Never be afraid to feel the full force of joy and sorrow…

On my very first day of campus ministry at the University of Illinois more than 35 years ago, I wish someone had said to me: “Don, your spiritual health and your emotional health are very closely connected.  Pay attention to this your whole career! There are positive and painful emotions.  Jesus had them both.  He never denied reality and neither should you.  The truth is, people cannot be spiritually healthy if they are unemotionally unhealthy.”
I have discovered over the years that there really are just two kinds of emotions: painful emotions and positive emotions.  Early in my career I might have agreed with that statement.  But I probably would also have said, “Positive emotions are good. Painful emotions are bad.”  I don’t think that now.  Of course, it’s not true.

Emotions are amoral. There are no good emotions or bad emotions. There only are emotions that we feel. Certainly some emotions are more pleasant to experience and some that are more socially acceptable.  I think that’s why we tend to categorize them.  But when you are feeling happy you are not a better person than you are when you are feeling sad. There is nothing inherently better or worse about one emotion than another, only the way that we act when we are in the midst of them.
I agree with writer Alise Chaffin who says, “When we start to assign value to our mental state, we can begin a terrible cycle. We believe our grief is bad, so we try to stop feeling it. We’re unable to shut it down entirely, so we feel shame for feeling an emotion that is wrong. The shame tells us that we must be wrong because we’re unable to move past this and feel better. We sink further into sadness, which causes more shame, which keeps us from moving forward.”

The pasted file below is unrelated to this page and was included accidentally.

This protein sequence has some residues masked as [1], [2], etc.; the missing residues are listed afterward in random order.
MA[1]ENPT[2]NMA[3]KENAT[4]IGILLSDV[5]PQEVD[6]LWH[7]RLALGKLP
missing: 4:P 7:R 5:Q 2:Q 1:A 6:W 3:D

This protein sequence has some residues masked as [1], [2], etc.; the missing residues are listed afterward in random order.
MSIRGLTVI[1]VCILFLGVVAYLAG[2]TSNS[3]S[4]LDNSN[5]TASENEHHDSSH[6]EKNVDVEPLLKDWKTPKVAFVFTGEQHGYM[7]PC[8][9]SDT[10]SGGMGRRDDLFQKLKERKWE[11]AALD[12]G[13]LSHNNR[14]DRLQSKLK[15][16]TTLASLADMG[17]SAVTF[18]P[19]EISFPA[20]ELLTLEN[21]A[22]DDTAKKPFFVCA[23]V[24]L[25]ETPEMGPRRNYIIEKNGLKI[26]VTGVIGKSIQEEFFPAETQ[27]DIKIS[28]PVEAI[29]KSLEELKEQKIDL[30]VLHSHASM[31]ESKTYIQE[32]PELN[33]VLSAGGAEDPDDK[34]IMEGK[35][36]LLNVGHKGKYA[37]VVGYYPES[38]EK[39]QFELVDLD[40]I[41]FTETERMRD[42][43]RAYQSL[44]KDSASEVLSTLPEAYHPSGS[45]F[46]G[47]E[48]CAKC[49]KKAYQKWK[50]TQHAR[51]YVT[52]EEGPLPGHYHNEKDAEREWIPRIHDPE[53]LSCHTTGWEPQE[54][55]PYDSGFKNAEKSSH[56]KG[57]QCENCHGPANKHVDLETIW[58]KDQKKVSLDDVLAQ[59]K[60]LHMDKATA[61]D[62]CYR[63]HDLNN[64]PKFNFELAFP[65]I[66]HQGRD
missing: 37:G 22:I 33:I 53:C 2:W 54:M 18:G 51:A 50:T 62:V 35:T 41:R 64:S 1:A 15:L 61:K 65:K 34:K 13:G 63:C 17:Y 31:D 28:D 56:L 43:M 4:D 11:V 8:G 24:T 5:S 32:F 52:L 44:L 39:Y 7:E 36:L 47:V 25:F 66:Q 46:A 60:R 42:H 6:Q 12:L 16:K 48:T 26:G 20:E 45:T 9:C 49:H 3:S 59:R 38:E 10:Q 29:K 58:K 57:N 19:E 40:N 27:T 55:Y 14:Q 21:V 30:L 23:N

Round and round I’ve seen people go, often falling deeper into the feelings of selfishness and helplessness. I know from pressing into my emotions, and encouraging others to do the same, that the only way to break the pattern of falling into selfishness and helplessness is to lean into grief.  
There is nothing fundamentally godly to feeling the positive emotions of excitement, encouragement or joy. And there is nothing intrinsically bad about the painful emotion of sadness and allow ourselves to fully feel our losses, whether it is due to something traumatic or even in the midst of someone else’s celebration. 
Grief is a crucial element of life.  Read the Psalms (Psalm 13 for starters). As simply as I can say it:  Press in and let yourself feel.  You may feel a lot of happiness.  And that’s great.  But never deny the reality of pain that is all around us every day.  … Welcome to a lifetime of guiding your ship through the waters of painful and positive emotions.

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